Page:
Some topical scams: watch out!

SCAMS: WHAT TO BE AWARE OF
Buckinghamshire Councils Trading Standards office and Thames Valley Police have made us aware of several scams and areas of concern. Here are just a few things for us all to be aware of and share with our volunteers and clients:
• Offers of Coronavirus ‘home testing kits’ > there are no such tests available
• Claims that the Council needs to enter your home to do a ‘deep clean’ > simply not true
• Offers of refunds on taxes etc re COVID-19 are just a scam to get your bank details
• Offers of investment opportunities to take advantage of the COVID-19 financial downturn
• Fake products offering protection against COVID-19 > the best protection is to STAY AT HOME
• Mobile phone apps claiming to give updates on the virus > they block your phone and then demand a payment to release it
• Beware of people offering to do your shopping and taking money then not returning
• Do not give cash, bank details or PIN numbers to anyone you do not know
• Banks and the Police will NEVER ask for your account details over the phone
• Be sceptical > if you are unsure about a new contact by phone, email or at the door just hang up, delete, or shut the door.
If you have real concerns call the police on 101 (999 in emergencies only) or speak to Trading Standards on 01296 388788.
From Money Saving Expert
At last… somewhere you can forward scam emails. A reminder from last week. Send them to report@phishing.gov.uk, and the National Cyber Security Centre (part of GCHQ) analyses them and
can remove the culprit sites. Pls spread the word.From Thames Valley Police- Nottinghamshire Knockers
Please warn your neighbours, particularly elderly or vulnerable neighbours, not to open the door to strangers to buy on the doorstep. Some doorstep callers may offer poor quality goods at inflated prices and if a caller is not genuine, they may be gathering information for future crime. Please keep in mind that if cold callers do not get any sales in your area, they are less likely to return.
How they work
The sellers may say that they are on a “rehabilitation course” arranged by probation services or other organisations trying to find people work. This is not the case and often they are known criminals. Probation services do not run such schemes.
They may show a card which claims to be a “Pedlars Licence” or work permit. This is not valid, and they are breaking the law if they are using anything like this.
They may also hand over a card saying they are deaf or dumb.
According to the police, the bag of household products is supplied by someone who employs them (originally a man from Nottingham – hence the name), but now they are recruited from anywhere.
The lads are supplied with a full bag of household products (including the typical tea-towels!) and charged a minimal sum for the contents– it used to be £35. They can keep whatever they make, above this amount.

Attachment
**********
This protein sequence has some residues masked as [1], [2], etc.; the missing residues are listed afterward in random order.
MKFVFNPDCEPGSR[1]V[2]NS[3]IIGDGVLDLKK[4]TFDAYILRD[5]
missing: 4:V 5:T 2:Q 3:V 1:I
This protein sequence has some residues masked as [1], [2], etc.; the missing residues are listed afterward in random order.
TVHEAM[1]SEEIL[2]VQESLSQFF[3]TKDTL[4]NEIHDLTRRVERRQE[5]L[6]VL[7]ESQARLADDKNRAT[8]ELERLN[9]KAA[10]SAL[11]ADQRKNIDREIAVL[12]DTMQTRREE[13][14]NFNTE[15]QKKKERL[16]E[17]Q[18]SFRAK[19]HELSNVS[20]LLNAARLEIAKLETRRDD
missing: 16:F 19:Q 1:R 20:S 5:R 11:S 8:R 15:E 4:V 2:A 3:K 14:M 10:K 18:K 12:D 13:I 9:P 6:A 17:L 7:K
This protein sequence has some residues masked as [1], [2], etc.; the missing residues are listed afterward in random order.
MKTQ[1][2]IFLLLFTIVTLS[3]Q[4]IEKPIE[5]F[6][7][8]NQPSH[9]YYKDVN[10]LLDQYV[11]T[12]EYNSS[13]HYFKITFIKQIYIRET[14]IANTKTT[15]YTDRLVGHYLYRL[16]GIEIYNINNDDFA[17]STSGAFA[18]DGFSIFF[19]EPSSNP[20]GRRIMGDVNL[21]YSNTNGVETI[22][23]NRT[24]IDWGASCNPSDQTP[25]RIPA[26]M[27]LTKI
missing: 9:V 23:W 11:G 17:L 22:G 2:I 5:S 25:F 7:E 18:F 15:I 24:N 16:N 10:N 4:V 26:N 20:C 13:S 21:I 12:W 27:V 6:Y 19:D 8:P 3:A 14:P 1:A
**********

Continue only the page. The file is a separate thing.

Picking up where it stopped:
Usually they are deposited in an area from a transit van and given a list of streets to work. An hour or so later they are picked up and dropped off in another location. They often work from 9am to 9pm.
They will knock on a door, offering cleaning items which they know are cheap and of extremely poor quality; the householder also knows they are rubbish but that is part of the scam. Many people will purchase items and pay them something, just to get rid of them. There have been cases of elderly
residents handing over large sums as these lads can be very persistent and confrontational.
The price for whatever has been purchased usually comes to a note – usually £10. The householder disappears to get this – this is when the scam begins, according to the police. When the note is handed over, the lad examines the condition and how long it took the person to get it. If it is crumpled, they accept it and move on. If it is crisp flat and new – they are much more interested and may engage the person in more conversation, to obtain details about them. As they leave, they will smell the note. If it is slightly musty – this is an indication that there is more in the property. Those addresses are noted. The addresses of elderly/vulnerable/gullible people are all noted.
These are handed to the employer and there is a small amount of cash handed over for each one.
These addresses are then sold on. If there is a later break-in, the employer expects a further cut of the proceeds. These lists are purchased by all sorts of people including – tarmacers, tree workers, roofers, dodgy builders etc., and can be shared quite easily. Once on a list, your address could be
sold on and on. Hence the repeat nature of these persistent callers.
If they are in your area, please call the police immediately on 101 with a description of them & any associated vehicle they may be using.
Stay Alert and Stay Safe!

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